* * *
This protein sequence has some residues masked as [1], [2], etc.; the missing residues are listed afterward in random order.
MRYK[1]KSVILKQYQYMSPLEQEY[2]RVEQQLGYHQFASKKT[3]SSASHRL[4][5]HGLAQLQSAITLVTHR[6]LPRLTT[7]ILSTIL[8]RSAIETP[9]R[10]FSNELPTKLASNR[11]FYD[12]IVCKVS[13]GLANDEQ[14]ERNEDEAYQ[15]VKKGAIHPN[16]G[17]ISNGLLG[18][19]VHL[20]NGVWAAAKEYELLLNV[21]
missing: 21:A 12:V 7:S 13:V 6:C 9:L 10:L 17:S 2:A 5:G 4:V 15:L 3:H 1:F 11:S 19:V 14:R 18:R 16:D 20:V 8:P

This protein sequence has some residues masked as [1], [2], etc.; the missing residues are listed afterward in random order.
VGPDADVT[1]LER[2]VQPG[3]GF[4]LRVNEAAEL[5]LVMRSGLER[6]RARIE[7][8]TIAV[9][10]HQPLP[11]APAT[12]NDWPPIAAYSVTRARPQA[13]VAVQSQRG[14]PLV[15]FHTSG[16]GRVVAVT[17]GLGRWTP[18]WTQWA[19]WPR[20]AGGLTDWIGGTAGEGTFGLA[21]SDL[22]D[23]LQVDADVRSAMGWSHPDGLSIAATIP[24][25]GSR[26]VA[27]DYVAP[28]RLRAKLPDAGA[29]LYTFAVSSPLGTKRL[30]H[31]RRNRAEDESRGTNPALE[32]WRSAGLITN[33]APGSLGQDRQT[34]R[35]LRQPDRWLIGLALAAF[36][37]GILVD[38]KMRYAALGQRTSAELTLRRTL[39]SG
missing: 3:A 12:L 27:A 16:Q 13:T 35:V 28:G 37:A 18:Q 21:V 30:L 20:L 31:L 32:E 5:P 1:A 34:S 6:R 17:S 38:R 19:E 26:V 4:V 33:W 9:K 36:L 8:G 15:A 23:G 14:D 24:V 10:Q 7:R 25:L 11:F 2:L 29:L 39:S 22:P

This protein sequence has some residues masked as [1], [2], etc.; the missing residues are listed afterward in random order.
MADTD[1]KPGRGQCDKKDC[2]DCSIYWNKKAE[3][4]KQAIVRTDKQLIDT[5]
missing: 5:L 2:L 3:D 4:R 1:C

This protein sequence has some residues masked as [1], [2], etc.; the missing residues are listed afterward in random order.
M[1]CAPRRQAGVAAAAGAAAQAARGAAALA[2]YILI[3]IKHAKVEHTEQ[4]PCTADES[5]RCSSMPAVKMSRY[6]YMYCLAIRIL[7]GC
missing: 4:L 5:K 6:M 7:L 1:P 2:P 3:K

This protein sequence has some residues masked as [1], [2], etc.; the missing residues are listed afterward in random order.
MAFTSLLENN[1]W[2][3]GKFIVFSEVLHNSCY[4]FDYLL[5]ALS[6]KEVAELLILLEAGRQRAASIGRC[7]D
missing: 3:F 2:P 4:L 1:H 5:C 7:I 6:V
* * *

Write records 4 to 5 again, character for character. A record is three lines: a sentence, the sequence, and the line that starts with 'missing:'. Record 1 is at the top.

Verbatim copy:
This protein sequence has some residues masked as [1], [2], etc.; the missing residues are listed afterward in random order.
M[1]CAPRRQAGVAAAAGAAAQAARGAAALA[2]YILI[3]IKHAKVEHTEQ[4]PCTADES[5]RCSSMPAVKMSRY[6]YMYCLAIRIL[7]GC
missing: 4:L 5:K 6:M 7:L 1:P 2:P 3:K

This protein sequence has some residues masked as [1], [2], etc.; the missing residues are listed afterward in random order.
MAFTSLLENN[1]W[2][3]GKFIVFSEVLHNSCY[4]FDYLL[5]ALS[6]KEVAELLILLEAGRQRAASIGRC[7]D
missing: 3:F 2:P 4:L 1:H 5:C 7:I 6:V